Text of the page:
As with all animals in human care, regular upkeep is required to keep good health and, as donkeys can live to the age of 50 years , this a big commitment. One of the first signs of neglect is not getting the hooves trimmed. Like our fingernails the hooves continue to grow and can cause walking difficulties and lameness. The trimming should be done by a farrier who knows donkey hooves as the trimming is not the same as for a horse. Trimming needs to be done every 10-12 weeks.
As donkeys have very efficient digestive systems they should not be overfed as they can be prone to becoming overweight. Hay is all they need and the option to graze although even the grass in Ontario can be too rich for donkeys so consult a vet if in doubt. From eating food that is too rich donkeys can founder which is when the legs and hooves grow incorrectly. If a donkey’s gait seems slow, uneven or stilted this could be a sign of foundering.
Donkey’s teeth need to be examined regularly by a vet as they grow continuously and can get cavities. If a donkey favours one side of the mouth when eating it could indicate problems. Donkeys also need regular vaccinations so vet care should be consistent.
This is Polly, when she first arrived at our sanctuary. Her hooves were in extremely terrible shape. She had her hooves trimmed and with lots of love and care felt better.
|Posted by PrimRose on November 15, 2017 at 6:50 AM||comments (0)|
Now that fall is here and winter just around the corner there are important things to remember about Donkey care. Donkeys were originally desert animals and their coats are not ideally suited for wet, windy fall and winter weather. Donkey coats are not waterproof and the hair is often longer then other equines and can therefore stay wet longer making for discomfort. The broad backs of some donkeys also hold water and can cause back rot. If you suspect back rot get veterinarian advice. The whorls described previously that mules, horses and hinnies have also help with water run off. Most donkeys do not have these. One way to help donkeys deal with inclement weather is to provide shelter. Although donkeys prefer to be outside then locked in a barn they must have access to shelter with three walls and a slanted roof allowing little draft. Facing south and the open side away from prevailing winds helps. Most donkeys will naturally seek shelter from the rain and cold winds.
At the sanctuary a few of the donkeys don coats in the winter. Most prefer not to as they can get itchy and it is more comfortable to leave the skin open to the air, but some elderly frail animals do wear coats.You don’t want to see a donkey shivering from cold which can cause illness. If an older animal does get a coat for the winter they should have a few hours of relief each week to allow their own coats to breathe. If your donkey needs a coat there are certain sizes best suited to donkeys, horse coats are not the right dimensions for donkeys. Coats also have different fasteners and straps so make sure these are attached properly or the donkey can trip. Many of the older donkeys at the sanctuary have their own stall or wander the barn at night while the stronger younger donkeys have access to one big stall and several shelters around the property. Here are 2 damp donkeys seeking shelter from the rain.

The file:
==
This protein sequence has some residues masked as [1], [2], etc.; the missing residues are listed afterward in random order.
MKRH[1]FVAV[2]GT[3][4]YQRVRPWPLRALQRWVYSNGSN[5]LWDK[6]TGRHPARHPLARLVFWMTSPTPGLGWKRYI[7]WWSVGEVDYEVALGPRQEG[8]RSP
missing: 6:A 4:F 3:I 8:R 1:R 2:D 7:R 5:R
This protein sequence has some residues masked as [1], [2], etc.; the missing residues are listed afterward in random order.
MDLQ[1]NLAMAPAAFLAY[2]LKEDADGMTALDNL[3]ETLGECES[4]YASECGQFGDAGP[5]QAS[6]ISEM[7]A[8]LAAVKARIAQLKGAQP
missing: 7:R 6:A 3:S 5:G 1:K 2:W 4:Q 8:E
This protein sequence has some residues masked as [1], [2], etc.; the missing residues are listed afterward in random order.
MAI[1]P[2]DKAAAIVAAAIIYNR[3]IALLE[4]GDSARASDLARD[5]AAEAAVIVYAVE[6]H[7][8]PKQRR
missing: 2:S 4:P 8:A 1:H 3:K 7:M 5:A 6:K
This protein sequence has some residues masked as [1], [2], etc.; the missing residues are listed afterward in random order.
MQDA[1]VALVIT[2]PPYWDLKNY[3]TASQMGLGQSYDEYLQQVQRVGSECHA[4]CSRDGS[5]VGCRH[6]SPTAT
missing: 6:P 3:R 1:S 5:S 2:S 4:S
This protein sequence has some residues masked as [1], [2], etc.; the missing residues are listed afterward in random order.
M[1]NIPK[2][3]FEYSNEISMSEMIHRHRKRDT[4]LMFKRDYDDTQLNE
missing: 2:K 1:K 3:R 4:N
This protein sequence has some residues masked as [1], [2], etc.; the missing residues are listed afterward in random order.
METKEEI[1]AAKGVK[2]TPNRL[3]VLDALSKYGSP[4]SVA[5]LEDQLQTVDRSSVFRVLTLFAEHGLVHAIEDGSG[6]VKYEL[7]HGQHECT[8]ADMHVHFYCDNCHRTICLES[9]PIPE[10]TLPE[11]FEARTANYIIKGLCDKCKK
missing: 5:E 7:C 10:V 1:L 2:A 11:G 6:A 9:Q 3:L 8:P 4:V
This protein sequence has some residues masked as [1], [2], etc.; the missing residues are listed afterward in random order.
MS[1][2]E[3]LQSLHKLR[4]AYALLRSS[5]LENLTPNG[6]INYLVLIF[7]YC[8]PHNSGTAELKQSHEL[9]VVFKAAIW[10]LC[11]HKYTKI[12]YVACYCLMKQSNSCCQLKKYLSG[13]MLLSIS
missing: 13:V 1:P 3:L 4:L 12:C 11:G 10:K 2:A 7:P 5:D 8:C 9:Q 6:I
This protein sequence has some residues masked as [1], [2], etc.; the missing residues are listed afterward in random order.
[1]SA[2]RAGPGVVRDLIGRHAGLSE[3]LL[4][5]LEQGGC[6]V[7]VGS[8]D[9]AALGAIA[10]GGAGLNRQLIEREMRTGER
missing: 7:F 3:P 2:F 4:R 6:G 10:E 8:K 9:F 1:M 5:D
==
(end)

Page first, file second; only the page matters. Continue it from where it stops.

Marble staying dry
Jessie mini donkey staying dry
|Posted by PrimRose on November 8, 2017 at 7:30 AM||comments (0)|
This is Wilson the hinny, he had a donkey for a mother and a horse for a father. All hinnies are born sterile. Wilson has a cantankerous personality which is why he and his pals, Austin and Gordon are kept separate from the donkeys. If Wilson mistakenly gets in with the donkeys he chases them and nips them. Sharing of food is also a problem. The horse traits in Wilson are very noticeable: he has a long horsy tail and his ears are too big for a horse and too small for a donkey. His mane is not as spiky as a donkey’s. Another interesting characteristic is the whorls or swirls in Wilson’s coat. This is a horse trait and some experts believe the more whorls there are the more difficult the animal can be to work with. The whorls also help rain water run off the coat. That came in real handy these past few days!